The Turkish President Says Muslims “Discover” America

Posted By Levi

November 17th, 2014 7:37pm

discovery of americas
First of all, no one “discover” America. You can’t discover some place where millions of people already lived. At the time of Columbus’ arrival in 1492, the American continent was populated with millions of Native Americans.

Addressing Muslim leaders at a conference last Saturday, the president of Turkey, Tayyip Erdogan, said that Muslim explorers discovered the Americas three centuries before Columbus.

Erdogan said “I want you to pay attention here, the meeting of the Latin America with Islam goes back to the 12th century.”

He added that “Muslim sailors reached the Land of America in 1178, 314 years before Columbus.”

In making the claim, President Erdogan cited the controversial research carried out by Turkish scholar Youssef Mroueh. To support the claim that Muslims came to America before Columbus, Mroueh pointed to an entry in Columbus’s diary about a mosque in Cuba.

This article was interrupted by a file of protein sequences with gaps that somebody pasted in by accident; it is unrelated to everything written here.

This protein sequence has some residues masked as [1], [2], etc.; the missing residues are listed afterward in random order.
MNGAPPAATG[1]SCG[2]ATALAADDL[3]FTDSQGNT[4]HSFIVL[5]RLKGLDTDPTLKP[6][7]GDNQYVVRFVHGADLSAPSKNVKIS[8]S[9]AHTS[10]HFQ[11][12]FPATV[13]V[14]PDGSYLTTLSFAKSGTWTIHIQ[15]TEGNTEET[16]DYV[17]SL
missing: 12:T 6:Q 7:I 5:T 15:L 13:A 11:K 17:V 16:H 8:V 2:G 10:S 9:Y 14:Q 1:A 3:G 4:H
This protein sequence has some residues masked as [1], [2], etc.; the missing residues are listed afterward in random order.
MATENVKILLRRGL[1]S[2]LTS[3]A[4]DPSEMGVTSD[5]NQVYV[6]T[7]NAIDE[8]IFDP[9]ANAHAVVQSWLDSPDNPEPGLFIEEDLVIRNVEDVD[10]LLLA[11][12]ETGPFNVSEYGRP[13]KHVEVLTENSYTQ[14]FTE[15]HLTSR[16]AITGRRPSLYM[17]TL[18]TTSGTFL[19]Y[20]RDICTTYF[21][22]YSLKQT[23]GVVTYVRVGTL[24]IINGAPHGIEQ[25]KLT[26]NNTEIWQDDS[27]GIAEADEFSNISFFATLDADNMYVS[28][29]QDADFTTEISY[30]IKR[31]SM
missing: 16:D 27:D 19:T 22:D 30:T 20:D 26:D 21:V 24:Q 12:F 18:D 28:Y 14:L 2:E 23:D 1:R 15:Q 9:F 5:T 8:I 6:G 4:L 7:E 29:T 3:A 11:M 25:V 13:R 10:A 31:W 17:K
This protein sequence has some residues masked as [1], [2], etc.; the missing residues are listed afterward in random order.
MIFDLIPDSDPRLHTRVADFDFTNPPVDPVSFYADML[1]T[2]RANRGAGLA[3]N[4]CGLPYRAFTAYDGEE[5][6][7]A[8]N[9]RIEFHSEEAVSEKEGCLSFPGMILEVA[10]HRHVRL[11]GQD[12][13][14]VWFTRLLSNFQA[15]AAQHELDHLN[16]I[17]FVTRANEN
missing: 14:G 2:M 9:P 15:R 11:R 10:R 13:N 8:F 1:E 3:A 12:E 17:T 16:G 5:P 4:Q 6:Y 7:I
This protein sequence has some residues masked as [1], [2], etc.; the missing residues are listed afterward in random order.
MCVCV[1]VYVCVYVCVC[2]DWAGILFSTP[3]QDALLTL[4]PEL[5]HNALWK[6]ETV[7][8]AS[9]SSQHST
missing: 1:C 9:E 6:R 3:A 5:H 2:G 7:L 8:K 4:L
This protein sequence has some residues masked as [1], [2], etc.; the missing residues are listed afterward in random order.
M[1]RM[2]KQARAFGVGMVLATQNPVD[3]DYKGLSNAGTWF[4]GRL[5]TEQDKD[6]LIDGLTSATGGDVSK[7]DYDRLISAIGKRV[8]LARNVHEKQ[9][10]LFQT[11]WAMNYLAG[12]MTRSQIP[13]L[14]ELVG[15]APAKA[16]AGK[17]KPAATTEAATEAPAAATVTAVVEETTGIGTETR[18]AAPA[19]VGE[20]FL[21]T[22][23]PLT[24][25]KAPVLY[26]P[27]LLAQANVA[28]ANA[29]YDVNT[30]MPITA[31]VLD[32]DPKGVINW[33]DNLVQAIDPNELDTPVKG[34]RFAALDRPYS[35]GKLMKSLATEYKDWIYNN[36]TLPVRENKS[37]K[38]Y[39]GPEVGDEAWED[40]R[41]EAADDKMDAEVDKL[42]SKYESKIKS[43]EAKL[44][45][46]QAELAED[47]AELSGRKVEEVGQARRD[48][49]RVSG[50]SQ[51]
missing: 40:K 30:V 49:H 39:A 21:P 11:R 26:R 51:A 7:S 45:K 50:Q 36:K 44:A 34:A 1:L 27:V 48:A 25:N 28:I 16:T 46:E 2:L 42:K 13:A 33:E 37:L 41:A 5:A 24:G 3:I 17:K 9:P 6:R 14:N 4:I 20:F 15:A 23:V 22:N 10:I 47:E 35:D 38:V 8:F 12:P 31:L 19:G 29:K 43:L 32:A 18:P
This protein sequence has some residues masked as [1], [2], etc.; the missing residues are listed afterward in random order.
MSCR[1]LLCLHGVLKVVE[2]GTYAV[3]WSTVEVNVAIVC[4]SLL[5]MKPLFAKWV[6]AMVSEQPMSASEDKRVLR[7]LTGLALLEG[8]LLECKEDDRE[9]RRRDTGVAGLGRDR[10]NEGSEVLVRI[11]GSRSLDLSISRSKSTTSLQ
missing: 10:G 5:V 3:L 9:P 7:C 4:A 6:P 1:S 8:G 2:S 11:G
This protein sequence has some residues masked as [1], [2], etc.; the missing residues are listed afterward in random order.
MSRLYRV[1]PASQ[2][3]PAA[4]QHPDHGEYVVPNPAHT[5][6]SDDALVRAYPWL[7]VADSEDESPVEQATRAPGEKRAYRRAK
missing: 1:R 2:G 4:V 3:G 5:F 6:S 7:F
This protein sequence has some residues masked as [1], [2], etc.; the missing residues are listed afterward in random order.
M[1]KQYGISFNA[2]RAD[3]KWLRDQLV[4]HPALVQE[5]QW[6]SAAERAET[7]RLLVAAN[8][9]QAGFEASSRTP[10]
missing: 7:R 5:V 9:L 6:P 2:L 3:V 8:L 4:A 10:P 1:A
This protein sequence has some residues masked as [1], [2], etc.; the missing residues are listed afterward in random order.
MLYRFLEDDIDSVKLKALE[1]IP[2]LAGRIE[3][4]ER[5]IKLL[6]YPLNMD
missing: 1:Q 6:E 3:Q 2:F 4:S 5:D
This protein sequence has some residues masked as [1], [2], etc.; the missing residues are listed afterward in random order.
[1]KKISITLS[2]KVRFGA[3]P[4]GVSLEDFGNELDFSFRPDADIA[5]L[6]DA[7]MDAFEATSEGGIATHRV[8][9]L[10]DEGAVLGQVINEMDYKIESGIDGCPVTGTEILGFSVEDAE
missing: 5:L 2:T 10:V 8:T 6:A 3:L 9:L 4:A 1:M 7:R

Mroueh wrote that “Columbus admitted in his papers that on Monday, October 21, 1492 CE while his ship was sailing near Gibara on the north-east coast of Cuba, he saw a mosque on top of a beautiful mountain.”

But this claim has been discredited. The source of Columbus’s remarks was the Spanish priest and historian, Bartholome de Casas. Here is what de Casas wrote:

“Remarking on the position of the river and port, to which he gave the name of San Salvador, he describes its mountains as lofty and beautiful, like the Pena de las Enamoradas, and one of them has another little hill on its summit, like a graceful mosque.”

Columbus obviously used the word ‘mosque’ as a metaphor and not in a literal sense. Columbus was not saying he saw a mosque on top of a beautiful mountain but rather the mountains were beautiful and graceful like a mosque.

Muslim explorers may  have reached the Americas before Columbus. It’s just that the historical and archaeological records do not support such a claim.

Twitter: @Levianthony123


Leave a Reply